Music Reference RM 200 vs. Mcintosh 275 amp

Has anyone compared the Music Reference RM 200 and the Mcintosh 275? Thank You.
Two great sounding amps. Go with the Mcintosh. Great customer service and you will not have to deal with Roger Modjeski.
I can't offer any opinion on the comparison as I've never heard the McIntosh but I am a very happy owner of both a Music Reference RM-200 and RM-10.

I found Blbloom's comment unusual in that my experience Roger has always been a pleasure to deal with, I do however agree with his assessment of the RM-200.

I have owned an RM10, RM9 and RM9 SE and I would say Roger consistently makes some of finest sounding and most reliable amplifiers on the market. He is a pleasure to deal with, but it is true that he is basically a one-man (or two) operation and does not have the support network of Mac. Frankly I think both amps should make you happy, the 275 sounds might fine.
I have demo'd the McIntosh and thought it sounded very good. Very warm, great mid-range. Obviously, it is "colored", but in a way that is very enjoyable. It is an amp that will maintain some value (esp. if bought used), so there isn't much risk in trying one in your system. I would have bought one but don't have adequate space or ventilation.

I have never heard an RM-200, but was very interested in buying one and did a lot of research. It is relatively light, generates a fair amount of power, and supposedly does not get very hot. But in another thread in Audiogon, those who had heard it said the RM-200 sounds a bit more like a solid state amp than a tube amp, and recommended buying a used Moscode 401HR over the Music Reference. (Both are in fact hybrid amps, not pure tube amps.) A dealer who carries the Music Reference echoed the comment about the solid-state sound sig of the Music Reference.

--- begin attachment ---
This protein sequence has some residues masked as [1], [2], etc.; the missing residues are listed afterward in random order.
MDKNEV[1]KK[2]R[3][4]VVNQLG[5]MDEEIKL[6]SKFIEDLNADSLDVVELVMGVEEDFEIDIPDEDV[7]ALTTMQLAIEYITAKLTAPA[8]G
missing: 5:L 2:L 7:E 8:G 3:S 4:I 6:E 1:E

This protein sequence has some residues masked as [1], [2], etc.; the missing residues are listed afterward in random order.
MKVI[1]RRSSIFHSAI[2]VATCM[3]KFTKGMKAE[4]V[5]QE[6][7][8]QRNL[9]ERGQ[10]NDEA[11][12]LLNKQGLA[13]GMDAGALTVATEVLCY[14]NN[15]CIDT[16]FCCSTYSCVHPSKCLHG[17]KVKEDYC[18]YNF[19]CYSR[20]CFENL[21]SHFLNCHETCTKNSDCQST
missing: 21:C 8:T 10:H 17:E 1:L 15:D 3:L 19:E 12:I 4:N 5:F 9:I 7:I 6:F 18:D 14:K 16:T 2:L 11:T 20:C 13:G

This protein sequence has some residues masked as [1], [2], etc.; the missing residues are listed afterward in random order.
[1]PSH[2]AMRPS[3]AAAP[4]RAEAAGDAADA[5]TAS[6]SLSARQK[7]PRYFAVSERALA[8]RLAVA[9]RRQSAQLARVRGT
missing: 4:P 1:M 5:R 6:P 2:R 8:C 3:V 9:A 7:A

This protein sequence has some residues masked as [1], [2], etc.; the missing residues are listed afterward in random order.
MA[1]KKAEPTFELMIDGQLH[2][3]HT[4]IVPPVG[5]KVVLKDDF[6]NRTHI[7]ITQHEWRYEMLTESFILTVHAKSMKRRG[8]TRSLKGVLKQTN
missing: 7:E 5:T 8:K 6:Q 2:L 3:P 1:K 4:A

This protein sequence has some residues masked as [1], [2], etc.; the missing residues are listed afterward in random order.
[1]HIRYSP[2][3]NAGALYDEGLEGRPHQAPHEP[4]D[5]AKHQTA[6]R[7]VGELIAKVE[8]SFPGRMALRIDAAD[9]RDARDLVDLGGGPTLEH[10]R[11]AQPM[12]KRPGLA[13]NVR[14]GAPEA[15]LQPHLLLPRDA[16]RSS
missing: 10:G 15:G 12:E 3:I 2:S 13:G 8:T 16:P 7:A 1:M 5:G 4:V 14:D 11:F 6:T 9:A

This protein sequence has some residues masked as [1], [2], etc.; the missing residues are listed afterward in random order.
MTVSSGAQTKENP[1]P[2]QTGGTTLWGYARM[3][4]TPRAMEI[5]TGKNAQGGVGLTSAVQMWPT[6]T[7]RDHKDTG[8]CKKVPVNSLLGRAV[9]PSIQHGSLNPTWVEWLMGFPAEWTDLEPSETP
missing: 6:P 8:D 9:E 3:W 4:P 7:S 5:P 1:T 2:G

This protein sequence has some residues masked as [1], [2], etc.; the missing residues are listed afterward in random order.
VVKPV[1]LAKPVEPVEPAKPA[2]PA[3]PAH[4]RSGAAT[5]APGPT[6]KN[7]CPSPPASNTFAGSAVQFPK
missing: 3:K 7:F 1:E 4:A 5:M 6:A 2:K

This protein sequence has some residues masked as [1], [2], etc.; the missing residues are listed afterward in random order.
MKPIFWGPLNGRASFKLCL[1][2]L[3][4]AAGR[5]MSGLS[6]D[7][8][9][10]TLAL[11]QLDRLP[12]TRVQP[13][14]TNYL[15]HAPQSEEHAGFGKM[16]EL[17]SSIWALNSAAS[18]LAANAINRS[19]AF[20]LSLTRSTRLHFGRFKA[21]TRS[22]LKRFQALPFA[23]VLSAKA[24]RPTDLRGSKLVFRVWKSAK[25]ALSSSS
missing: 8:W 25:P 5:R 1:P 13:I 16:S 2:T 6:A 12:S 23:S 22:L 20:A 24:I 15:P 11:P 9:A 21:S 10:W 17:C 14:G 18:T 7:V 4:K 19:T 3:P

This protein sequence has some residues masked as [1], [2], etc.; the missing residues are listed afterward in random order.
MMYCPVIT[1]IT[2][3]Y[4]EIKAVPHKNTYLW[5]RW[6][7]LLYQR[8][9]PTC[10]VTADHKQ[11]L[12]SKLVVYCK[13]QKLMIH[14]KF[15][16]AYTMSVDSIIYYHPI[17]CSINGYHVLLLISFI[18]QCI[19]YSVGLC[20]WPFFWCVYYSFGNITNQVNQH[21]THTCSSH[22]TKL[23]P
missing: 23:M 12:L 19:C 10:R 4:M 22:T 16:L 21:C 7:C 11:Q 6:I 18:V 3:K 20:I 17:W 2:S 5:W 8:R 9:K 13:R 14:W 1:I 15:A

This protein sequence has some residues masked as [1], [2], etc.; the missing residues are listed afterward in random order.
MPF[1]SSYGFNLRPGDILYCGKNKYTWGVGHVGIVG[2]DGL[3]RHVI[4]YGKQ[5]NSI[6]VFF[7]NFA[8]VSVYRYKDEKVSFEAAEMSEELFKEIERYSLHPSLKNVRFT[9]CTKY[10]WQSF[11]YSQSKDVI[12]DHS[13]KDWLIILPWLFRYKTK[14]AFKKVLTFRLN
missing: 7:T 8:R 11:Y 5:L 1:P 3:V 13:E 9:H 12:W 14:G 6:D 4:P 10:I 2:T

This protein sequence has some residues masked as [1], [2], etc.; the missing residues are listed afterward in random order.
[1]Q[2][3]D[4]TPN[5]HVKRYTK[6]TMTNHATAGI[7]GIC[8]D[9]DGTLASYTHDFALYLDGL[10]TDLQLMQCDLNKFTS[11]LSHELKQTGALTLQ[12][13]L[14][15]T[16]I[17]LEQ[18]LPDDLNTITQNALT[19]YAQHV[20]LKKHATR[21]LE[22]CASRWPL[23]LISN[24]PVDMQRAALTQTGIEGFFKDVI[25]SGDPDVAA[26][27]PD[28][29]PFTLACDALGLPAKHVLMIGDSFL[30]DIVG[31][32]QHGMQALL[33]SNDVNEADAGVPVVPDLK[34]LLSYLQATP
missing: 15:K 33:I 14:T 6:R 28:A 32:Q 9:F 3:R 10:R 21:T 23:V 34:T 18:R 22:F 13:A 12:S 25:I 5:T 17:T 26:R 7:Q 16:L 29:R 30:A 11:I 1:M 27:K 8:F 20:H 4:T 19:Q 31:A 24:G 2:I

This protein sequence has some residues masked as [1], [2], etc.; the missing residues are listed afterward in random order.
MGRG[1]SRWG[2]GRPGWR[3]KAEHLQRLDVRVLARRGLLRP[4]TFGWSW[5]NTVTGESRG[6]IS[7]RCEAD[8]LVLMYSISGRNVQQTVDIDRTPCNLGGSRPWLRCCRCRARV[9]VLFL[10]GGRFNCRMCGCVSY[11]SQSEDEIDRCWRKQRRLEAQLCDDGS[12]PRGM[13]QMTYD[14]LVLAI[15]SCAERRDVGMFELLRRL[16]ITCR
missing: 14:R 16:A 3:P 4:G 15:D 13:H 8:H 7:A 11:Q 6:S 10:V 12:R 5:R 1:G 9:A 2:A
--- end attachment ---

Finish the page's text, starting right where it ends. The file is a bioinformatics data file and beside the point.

As far as Roger Modjeski, he seems like a great designer and a nice guy. However, he seems to be a one-man show, so if he goes out of business you may have trouble getting the amp serviced and resale values will fall. Additionally, I found Roger to be difficult to reach by phone. It seems like 4 out of every 5 phone calls go straight to an answering machine. That ultimately discouraged me from buying his amp.
Bbloom's post is 100% right on. They RM 200 is a good amp when working. But should something go wrong, Roger is very difficult to reach and even more difficult to deal with.

Bbloom's post is 100% right on. The RM 200 is a good amp when working. But should something go wrong, Roger is very difficult to reach and even more difficult to deal with.

Add me to the list of those owning and loving a couple of Music Reference amps and having nothing but the best experience dealing with Roger.
For what it's worth, I used to have an RM-9. I had a few problems with the biasing circuit components (esp. pots) and Roger assisted me in fixing them myself, talking me through the procedures, giving upgrade advice, and explaining everything (and I do mean everything!) to me in the friendliest manner. I know that, like all-too-many brilliant designers in this field, he can be eccentric, arrogant, and close-minded. But in my experience he was always polite and extremely helpful and forthcoming.
By the way, for me, at any rate, it was seldom a problem getting 'hold of him by phone. I do believe it helps if you appear to understand something about the subject and have a little experience.
Lastly, the sound of the RM-9 left little to complain about. The only reason I got rid of it was a need to use class A ss amps on my Shahinians.